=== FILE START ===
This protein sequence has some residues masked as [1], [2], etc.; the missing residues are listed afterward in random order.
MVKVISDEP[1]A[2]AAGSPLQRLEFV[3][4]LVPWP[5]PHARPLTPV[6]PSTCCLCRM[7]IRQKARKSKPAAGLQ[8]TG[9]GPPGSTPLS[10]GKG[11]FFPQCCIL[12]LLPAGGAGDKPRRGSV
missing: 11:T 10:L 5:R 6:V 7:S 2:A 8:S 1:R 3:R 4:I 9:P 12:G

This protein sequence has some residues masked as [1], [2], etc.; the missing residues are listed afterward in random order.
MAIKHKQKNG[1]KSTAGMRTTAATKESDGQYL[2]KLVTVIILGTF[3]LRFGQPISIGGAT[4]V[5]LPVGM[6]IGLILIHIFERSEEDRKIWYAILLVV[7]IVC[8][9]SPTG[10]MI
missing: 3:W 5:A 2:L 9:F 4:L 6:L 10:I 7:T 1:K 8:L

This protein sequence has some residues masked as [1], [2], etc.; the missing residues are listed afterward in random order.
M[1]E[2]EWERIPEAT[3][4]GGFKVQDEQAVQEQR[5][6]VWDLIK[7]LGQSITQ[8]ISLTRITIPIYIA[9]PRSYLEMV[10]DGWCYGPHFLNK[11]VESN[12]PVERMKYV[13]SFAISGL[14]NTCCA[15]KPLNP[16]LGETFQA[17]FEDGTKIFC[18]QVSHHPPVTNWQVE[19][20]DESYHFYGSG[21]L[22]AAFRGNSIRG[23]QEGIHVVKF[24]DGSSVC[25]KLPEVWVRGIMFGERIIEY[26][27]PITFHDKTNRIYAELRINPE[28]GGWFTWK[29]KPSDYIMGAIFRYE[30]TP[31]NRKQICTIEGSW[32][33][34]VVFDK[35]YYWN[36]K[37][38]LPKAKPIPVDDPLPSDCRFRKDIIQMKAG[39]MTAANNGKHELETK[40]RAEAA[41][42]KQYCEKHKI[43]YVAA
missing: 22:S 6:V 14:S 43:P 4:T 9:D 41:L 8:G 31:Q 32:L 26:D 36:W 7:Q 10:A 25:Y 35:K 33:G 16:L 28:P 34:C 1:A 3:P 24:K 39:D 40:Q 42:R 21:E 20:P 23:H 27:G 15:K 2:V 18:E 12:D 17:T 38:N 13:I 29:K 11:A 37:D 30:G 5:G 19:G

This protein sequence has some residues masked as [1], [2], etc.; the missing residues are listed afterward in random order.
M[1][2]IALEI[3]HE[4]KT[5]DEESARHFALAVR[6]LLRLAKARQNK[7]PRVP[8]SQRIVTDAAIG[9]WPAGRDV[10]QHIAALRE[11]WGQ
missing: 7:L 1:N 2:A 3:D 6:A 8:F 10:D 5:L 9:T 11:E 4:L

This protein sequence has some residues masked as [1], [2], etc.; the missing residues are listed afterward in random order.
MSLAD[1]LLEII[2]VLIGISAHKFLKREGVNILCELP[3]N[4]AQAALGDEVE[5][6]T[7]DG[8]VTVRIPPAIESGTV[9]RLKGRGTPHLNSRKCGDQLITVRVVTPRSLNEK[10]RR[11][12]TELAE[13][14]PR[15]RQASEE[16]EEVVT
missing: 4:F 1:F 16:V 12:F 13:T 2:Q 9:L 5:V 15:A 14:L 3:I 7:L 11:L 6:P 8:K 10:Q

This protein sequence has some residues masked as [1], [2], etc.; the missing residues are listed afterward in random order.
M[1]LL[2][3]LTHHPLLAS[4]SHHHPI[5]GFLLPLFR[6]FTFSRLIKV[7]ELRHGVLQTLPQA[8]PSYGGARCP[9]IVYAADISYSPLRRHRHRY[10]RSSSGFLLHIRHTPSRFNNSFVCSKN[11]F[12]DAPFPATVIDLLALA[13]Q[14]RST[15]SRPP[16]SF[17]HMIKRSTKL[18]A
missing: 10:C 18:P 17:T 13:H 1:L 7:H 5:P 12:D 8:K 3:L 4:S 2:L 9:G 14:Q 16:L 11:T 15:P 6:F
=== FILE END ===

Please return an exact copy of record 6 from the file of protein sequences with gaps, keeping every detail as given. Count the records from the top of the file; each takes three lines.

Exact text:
This protein sequence has some residues masked as [1], [2], etc.; the missing residues are listed afterward in random order.
M[1]LL[2][3]LTHHPLLAS[4]SHHHPI[5]GFLLPLFR[6]FTFSRLIKV[7]ELRHGVLQTLPQA[8]PSYGGARCP[9]IVYAADISYSPLRRHRHRY[10]RSSSGFLLHIRHTPSRFNNSFVCSKN[11]F[12]DAPFPATVIDLLALA[13]Q[14]RST[15]SRPP[16]SF[17]HMIKRSTKL[18]A
missing: 10:C 18:P 17:T 13:H 1:L 7:H 5:P 12:D 8:K 3:L 4:S 2:L 9:G 14:Q 16:L 11:T 15:P 6:F